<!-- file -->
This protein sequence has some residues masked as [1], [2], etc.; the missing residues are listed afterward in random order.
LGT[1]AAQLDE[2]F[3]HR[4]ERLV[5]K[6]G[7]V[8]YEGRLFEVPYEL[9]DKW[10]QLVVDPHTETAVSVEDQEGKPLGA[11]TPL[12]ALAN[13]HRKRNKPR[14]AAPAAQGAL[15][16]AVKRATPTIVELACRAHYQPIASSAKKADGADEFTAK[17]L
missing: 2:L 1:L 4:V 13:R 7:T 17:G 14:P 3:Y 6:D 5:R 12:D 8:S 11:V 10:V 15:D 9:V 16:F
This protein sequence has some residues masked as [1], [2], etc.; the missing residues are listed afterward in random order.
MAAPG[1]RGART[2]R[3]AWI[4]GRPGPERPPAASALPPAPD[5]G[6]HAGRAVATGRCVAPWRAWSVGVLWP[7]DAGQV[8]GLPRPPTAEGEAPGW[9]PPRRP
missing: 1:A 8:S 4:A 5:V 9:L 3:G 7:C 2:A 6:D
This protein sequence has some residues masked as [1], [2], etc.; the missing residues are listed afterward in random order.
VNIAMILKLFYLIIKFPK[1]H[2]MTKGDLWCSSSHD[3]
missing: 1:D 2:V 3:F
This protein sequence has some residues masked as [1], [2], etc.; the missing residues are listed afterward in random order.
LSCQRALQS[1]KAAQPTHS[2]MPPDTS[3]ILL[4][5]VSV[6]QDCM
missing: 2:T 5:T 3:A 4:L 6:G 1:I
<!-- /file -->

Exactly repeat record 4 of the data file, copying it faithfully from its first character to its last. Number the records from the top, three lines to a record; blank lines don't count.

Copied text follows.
This protein sequence has some residues masked as [1], [2], etc.; the missing residues are listed afterward in random order.
LSCQRALQS[1]KAAQPTHS[2]MPPDTS[3]ILL[4][5]VSV[6]QDCM
missing: 2:T 5:T 3:A 4:L 6:G 1:I